The Effects of Stress on Dental Health

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Stress from work or your personal life can affect not just your health but your dental health as well. Increased levels of stress hormone, lowers your immunity, making you more susceptible to periodontal disease. Furthermore, stressed individuals are more likely to engage in activities that hinder dental health, like like smoking, not eating a balanced diet, not caring for their teeth and gums or postponing their dental visits. 

Dental problems associated with stress

Stress can lead to:

  • Tooth decay. Stressed individuals tend to neglect their dental hygiene and eat a poor diet high in sugar and carbs that can wreak havoc on your teeth.
  • Gum disease. Stress lowers your immune systems, making you more susceptible to infection, like gum disease.
  • Bruxism. The clenching of your jaw and grinding of your teeth (bruxism) is commonly a result of stress and can lead to dental attrition, wear away the enamel, and cause jaw pain, headaches, and tooth loss. 
  • Canker sores. Canker sores are white shallow lesions that can develop in the mouth as a result of stress. Although harmless and go away on their own, they can be painful.
  • Dry mouth. Stress can hinder saliva production and cause dry mouth. Without enough saliva, your risk of developing cavities increases.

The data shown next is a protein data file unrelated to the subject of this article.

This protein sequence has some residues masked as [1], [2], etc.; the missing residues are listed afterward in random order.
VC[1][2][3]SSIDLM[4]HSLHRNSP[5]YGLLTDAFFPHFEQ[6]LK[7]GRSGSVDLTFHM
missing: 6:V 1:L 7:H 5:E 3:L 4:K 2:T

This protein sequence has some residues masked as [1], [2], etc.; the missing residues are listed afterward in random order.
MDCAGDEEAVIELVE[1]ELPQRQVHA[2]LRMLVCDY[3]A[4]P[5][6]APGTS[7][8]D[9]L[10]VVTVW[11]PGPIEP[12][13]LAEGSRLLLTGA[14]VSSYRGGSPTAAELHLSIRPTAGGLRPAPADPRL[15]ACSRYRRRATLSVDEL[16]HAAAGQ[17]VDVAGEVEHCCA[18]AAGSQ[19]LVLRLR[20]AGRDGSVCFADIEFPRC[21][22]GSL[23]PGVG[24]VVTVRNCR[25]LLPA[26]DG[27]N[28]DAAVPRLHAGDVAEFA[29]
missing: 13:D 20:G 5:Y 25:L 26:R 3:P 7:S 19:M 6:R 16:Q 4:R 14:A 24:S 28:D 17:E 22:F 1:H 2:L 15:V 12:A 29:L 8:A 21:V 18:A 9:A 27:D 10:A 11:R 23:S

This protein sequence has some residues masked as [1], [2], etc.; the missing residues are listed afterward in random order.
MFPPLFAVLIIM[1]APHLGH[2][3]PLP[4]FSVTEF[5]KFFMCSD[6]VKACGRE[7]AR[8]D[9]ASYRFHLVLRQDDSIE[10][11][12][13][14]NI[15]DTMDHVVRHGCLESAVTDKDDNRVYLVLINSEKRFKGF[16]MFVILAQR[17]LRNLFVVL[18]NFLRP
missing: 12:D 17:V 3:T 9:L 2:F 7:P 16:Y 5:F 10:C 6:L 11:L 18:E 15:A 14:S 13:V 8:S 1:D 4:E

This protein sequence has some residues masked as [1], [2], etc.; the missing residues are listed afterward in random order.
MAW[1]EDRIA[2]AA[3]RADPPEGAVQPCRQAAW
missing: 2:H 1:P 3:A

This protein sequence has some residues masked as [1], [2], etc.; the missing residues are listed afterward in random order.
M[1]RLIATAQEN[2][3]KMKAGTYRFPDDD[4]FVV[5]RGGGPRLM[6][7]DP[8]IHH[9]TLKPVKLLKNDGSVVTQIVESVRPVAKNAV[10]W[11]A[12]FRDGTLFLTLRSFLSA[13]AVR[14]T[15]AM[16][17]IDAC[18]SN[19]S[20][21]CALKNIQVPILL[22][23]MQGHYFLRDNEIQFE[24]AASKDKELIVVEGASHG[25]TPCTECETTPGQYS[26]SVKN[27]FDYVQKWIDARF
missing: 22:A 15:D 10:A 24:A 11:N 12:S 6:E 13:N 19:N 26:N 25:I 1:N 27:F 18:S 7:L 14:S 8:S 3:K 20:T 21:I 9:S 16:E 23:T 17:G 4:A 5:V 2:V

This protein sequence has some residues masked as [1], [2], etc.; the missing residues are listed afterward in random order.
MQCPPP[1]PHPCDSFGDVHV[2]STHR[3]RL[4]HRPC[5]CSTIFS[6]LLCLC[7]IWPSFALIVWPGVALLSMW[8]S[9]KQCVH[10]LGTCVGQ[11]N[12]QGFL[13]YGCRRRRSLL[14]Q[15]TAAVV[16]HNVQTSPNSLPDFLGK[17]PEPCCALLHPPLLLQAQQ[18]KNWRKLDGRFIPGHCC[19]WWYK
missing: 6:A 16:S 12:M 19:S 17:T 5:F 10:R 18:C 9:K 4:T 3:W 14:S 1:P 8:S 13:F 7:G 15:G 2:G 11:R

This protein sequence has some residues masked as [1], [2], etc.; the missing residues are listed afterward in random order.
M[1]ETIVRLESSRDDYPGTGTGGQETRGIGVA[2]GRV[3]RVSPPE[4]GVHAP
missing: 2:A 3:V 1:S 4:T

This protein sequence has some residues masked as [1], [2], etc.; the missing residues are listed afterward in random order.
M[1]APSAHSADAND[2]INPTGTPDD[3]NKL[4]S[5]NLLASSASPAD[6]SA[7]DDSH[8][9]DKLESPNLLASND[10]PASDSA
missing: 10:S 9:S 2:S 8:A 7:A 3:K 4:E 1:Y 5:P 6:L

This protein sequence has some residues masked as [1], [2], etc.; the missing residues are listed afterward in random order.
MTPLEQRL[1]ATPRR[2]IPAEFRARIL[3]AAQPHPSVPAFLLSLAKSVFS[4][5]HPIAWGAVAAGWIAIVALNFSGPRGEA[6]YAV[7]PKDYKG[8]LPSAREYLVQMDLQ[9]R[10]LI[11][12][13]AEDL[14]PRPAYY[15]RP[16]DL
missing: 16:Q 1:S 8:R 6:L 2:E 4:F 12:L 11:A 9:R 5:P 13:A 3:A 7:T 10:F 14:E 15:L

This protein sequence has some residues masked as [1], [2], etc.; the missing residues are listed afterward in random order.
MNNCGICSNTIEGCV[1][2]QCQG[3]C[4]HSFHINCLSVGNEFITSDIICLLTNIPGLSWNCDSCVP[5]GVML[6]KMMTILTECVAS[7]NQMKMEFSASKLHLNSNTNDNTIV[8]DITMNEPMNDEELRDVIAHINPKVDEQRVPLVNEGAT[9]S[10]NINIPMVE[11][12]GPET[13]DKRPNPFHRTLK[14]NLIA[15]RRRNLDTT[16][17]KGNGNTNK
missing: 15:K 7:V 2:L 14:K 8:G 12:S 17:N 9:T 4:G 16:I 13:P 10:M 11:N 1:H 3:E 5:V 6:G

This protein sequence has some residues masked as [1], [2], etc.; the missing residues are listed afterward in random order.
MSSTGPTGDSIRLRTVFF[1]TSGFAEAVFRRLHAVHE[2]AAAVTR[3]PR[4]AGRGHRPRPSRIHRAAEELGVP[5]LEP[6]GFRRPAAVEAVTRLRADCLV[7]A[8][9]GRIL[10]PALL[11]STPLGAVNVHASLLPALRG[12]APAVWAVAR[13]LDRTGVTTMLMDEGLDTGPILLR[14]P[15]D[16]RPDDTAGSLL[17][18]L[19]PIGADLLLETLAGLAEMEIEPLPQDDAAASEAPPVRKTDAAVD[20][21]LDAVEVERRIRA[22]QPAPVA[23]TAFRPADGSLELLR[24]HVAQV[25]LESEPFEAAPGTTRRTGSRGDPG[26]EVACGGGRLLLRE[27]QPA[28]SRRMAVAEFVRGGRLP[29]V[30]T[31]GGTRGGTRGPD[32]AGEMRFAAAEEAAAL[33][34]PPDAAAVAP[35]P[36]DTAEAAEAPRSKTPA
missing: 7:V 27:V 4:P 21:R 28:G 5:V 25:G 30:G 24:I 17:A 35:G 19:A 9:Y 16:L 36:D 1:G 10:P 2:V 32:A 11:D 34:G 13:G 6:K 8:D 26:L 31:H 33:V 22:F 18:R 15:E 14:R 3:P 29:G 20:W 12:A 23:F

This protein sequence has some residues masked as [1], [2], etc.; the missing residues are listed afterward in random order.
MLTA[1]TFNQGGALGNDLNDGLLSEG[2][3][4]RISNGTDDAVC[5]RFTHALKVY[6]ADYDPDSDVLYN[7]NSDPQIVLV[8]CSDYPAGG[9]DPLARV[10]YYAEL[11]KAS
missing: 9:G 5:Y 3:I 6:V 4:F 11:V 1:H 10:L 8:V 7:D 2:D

Ways to manage stress

Learning to deal with and manage your stress will help to protect your dental health. You can manage stress in a number of ways, including:

  • Addressing underlying causes
  • Exercising regularly
  • Eating a healthy diet
  • Practicing deep breathing exercises
  • Getting 7-8 hours of sleep per night

Furthermore, it's important not to use smoking or alcohol as a coping mechanism for stress, as that can compromise your dental health. If you are experiencing severe stress and anxiety, and have difficulty coping, you may need to seek professional help.

If you are worried stress is affecting your dental health, schedule a consultation with us

Recommended readings

Is It Bad To Fall Asleep Without Brushing Your Teeth?

The Proper Way to Floss

7 Ways to Treat Bruxism (Teeth Grinding)

Tags: bruxism teeth grinding periodontal disease diet oral health dental health canker sores bad breath gum disease dry mouth dental hygiene